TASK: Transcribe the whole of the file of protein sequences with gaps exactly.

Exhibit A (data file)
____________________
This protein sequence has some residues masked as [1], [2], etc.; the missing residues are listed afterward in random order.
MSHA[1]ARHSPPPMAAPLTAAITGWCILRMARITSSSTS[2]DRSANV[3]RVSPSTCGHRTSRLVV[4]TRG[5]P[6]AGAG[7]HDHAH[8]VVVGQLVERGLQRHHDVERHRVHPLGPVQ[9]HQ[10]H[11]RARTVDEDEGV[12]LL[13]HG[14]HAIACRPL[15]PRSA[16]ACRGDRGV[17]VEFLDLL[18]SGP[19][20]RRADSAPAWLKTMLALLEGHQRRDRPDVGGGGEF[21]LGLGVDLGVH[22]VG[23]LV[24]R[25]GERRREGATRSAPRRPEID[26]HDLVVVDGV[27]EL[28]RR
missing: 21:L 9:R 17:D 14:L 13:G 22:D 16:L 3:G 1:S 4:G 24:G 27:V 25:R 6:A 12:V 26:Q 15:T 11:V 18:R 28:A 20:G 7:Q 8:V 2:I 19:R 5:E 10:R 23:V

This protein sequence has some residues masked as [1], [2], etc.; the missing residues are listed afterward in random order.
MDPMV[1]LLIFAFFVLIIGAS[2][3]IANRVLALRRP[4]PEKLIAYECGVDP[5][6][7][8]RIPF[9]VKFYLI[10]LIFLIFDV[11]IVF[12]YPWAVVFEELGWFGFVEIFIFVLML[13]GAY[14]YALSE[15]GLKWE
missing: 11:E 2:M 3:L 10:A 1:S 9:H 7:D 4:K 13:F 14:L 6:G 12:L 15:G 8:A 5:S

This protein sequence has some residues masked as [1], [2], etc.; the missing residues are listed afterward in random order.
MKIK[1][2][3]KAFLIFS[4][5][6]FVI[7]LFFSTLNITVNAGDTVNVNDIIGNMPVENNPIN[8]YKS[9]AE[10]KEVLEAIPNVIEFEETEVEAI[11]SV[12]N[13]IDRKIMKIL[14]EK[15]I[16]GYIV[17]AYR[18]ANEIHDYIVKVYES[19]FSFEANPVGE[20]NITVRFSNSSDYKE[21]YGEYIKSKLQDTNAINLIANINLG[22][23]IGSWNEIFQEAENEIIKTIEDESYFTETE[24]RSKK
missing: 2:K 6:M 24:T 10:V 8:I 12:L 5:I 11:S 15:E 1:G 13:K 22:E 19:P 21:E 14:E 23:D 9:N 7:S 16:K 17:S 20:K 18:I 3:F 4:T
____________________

This protein sequence has some residues masked as [1], [2], etc.; the missing residues are listed afterward in random order.
MSHA[1]ARHSPPPMAAPLTAAITGWCILRMARITSSSTS[2]DRSANV[3]RVSPSTCGHRTSRLVV[4]TRG[5]P[6]AGAG[7]HDHAH[8]VVVGQLVERGLQRHHDVERHRVHPLGPVQ[9]HQ[10]H[11]RARTVDEDEGV[12]LL[13]HG[14]HAIACRPL[15]PRSA[16]ACRGDRGV[17]VEFLDLL[18]SGP[19][20]RRADSAPAWLKTMLALLEGHQRRDRPDVGGGGEF[21]LGLGVDLGVH[22]VG[23]LV[24]R[25]GERRREGATRSAPRRPEID[26]HDLVVVDGV[27]EL[28]RR
missing: 21:L 9:R 17:D 14:L 13:G 22:D 16:L 3:G 1:S 4:G 24:G 27:V 25:R 6:A 12:V 26:Q 15:T 11:V 18:R 28:A 20:G 7:Q 8:V 2:I 19:R 5:E 10:R 23:V

This protein sequence has some residues masked as [1], [2], etc.; the missing residues are listed afterward in random order.
MDPMV[1]LLIFAFFVLIIGAS[2][3]IANRVLALRRP[4]PEKLIAYECGVDP[5][6][7][8]RIPF[9]VKFYLI[10]LIFLIFDV[11]IVF[12]YPWAVVFEELGWFGFVEIFIFVLML[13]GAY[14]YALSE[15]GLKWE
missing: 11:E 2:M 3:L 10:A 1:S 9:H 7:D 4:K 13:F 14:L 6:G 12:L 15:G 8:A 5:S

This protein sequence has some residues masked as [1], [2], etc.; the missing residues are listed afterward in random order.
MKIK[1][2][3]KAFLIFS[4][5][6]FVI[7]LFFSTLNITVNAGDTVNVNDIIGNMPVENNPIN[8]YKS[9]AE[10]KEVLEAIPNVIEFEETEVEAI[11]SV[12]N[13]IDRKIMKIL[14]EK[15]I[16]GYIV[17]AYR[18]ANEIHDYIVKVYES[19]FSFEANPVGE[20]NITVRFSNSSDYKE[21]YGEYIKSKLQDTNAINLIANINLG[22][23]IGSWNEIFQEAENEIIKTIEDESYFTETE[24]RSKK
missing: 2:K 6:M 24:T 10:V 8:I 12:L 5:I 11:S 15:E 1:G 13:K 22:E 19:P 21:E 14:E 23:D 9:N 7:S 16:K 17:S 20:K 18:I 3:F 4:T